This chapter begins by providing an overview of the theoretical basis for integral coaching. Then, it discusses constructive developmental theory and the concept of “vertical development”, and presents the theoretical basis. The chapter highlights what makes integral coaching unique and sets it apart from other schools. Integral theory is an integrative metatheory, which means that it attempts to explain all of reality through the integration of data and theories from all major domains of human inquiry, including the hard sciences, social sciences, humanities, and arts. The chapter provides a brief description of levels, and then goes into greater depth regarding a particular approach to coaching with levels of self-identity described by constructive developmental psychology. It summarizes unique features, as well as highlights other ways integral coaching is unique. The chapter concludes that the various approaches to integral coaching offer a powerful way of supporting whole-person development in a complex world.
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This chapter introduces multiplicity of mind models and describes the Internal Family Systems (IFS) model. It focuses on four coaching applications of IFS used by coaching thought leaders: strengths-based inner family model by Margaret Moore; inner team coaching and IFS by Isabel D’arenberg; concentrated coaching model by Mark Hurwich; and Willo3™: an organizational model by Toufic Hakim and Laura Crandall The four models of IFS in coaching are novel and creative applications of IFS that serve as unique tools for cultivating human potential and thriving through personal and organizational transformation and shapeshifting. As coaches and psychologists continue to break new ground in applying the principles of IFS, beyond the healing process of IFS therapy, one can imagine future models that allow people to map their personalities or cultures, better understand and balance over-developed and under-developed capacities, and offer at-will tools for self-transformation, even daily.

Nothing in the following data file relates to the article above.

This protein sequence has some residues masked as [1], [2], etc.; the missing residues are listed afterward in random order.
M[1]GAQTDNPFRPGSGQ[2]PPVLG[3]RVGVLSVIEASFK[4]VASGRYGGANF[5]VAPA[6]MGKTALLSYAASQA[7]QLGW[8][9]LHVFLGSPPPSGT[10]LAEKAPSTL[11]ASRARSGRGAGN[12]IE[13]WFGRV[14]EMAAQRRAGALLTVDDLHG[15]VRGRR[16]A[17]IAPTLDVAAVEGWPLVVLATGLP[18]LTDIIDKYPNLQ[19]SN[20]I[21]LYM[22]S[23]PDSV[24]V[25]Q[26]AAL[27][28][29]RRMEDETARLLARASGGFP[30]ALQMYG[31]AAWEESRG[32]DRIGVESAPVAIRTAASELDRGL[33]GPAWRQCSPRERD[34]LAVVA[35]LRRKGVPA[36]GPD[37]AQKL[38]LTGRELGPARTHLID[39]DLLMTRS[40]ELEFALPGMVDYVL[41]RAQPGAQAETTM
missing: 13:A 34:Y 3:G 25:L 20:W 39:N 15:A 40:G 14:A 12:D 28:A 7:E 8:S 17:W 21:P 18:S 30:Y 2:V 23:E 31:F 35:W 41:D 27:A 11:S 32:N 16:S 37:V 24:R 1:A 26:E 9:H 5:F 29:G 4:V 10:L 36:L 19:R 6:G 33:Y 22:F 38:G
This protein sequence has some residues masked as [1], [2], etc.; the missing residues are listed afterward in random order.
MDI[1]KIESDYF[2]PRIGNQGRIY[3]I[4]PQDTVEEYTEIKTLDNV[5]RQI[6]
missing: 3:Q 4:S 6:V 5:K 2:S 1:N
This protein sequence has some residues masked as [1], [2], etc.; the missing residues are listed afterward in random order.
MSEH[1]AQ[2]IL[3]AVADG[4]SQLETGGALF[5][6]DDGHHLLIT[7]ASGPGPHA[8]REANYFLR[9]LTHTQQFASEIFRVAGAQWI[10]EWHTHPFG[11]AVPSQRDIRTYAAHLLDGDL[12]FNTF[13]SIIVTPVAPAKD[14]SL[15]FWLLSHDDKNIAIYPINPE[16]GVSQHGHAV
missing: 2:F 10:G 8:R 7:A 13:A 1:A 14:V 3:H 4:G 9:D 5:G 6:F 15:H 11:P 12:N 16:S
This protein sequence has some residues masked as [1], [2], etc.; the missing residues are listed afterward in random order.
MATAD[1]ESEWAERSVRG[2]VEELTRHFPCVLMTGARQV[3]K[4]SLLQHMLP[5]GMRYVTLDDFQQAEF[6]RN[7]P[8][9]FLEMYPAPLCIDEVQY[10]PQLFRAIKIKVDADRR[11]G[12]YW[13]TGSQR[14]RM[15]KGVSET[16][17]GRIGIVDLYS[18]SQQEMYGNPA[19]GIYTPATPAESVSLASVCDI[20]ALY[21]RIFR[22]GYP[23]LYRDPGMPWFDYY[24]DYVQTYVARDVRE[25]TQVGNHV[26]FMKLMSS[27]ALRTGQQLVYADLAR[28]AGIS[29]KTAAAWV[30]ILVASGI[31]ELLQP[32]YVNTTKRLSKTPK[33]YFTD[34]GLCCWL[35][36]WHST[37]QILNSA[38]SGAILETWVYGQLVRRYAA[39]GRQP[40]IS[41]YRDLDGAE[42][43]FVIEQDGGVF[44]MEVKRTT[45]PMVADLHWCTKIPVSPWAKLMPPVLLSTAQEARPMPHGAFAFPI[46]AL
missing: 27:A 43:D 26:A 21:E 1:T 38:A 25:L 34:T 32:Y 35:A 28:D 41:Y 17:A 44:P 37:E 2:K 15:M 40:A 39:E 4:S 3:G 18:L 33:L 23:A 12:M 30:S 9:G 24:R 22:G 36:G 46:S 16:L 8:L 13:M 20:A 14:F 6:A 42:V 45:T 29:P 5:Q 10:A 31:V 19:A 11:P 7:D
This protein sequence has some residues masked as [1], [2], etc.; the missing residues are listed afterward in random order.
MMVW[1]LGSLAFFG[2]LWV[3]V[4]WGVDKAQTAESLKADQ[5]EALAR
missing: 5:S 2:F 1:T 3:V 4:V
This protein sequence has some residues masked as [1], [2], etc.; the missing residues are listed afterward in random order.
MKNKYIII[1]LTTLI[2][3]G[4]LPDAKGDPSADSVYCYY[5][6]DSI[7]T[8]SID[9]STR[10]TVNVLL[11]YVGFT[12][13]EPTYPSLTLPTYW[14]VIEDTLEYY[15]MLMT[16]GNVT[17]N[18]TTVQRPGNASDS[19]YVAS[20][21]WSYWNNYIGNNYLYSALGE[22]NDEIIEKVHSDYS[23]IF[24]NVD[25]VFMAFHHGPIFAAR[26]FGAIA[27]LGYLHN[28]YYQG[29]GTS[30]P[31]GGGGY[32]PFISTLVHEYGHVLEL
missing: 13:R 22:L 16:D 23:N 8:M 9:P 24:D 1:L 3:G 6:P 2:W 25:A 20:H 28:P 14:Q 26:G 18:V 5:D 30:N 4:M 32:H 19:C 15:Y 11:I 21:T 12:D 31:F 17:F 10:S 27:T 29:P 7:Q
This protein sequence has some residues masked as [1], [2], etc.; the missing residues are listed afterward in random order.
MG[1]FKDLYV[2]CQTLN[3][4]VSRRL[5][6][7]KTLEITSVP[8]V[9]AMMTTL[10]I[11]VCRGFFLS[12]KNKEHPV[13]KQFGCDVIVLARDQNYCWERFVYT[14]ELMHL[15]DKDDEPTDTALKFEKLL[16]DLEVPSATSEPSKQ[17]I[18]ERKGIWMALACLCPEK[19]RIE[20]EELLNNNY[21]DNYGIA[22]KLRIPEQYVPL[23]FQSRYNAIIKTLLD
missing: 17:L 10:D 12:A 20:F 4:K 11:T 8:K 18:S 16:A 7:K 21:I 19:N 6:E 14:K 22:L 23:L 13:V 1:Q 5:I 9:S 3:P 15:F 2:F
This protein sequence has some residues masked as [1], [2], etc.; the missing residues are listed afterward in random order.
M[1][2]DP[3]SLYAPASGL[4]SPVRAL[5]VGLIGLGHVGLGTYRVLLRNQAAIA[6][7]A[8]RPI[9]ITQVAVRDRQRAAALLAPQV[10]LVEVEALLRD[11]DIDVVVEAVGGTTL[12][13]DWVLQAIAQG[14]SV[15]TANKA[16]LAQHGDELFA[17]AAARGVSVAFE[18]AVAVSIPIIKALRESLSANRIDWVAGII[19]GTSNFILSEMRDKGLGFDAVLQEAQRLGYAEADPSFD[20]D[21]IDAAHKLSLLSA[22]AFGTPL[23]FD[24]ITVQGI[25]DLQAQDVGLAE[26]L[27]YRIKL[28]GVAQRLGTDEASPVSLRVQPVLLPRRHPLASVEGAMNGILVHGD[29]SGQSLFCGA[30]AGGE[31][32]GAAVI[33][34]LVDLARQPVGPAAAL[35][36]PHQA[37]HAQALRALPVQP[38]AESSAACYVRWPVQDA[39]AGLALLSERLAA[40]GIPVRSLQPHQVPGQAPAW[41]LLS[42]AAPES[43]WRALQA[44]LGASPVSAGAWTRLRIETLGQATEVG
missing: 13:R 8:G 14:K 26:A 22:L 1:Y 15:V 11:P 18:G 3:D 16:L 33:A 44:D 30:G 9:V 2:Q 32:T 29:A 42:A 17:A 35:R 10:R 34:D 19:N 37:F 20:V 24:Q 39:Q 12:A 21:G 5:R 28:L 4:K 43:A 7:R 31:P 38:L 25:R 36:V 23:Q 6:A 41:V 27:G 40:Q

The results from coaching research suggest that coaching offers a number of positive benefits including having a positive impact upon leadership. This chapter begins by reviewing the broader landscape of coaching research. It then explores the specific research underpinning a range of “key” factors relating to coaching including the coach, client, organizational clients, and the relationship between the coach and the client. The chapter provides a brief description on: the development of coaching research; coach factors; coachee factors; coach–coachee relationship factors; tripartite relationship and client factors; the role of coaching supervision; and methodological approaches in coaching. Executive coaching is frequently used by corporations to help executives develop their capacity to deal with change and to give them support in reaching their organizational or work-related goals. A key focus within the coaching psychology literature has been on understanding what factors and attributes differentiate the most successful coaches.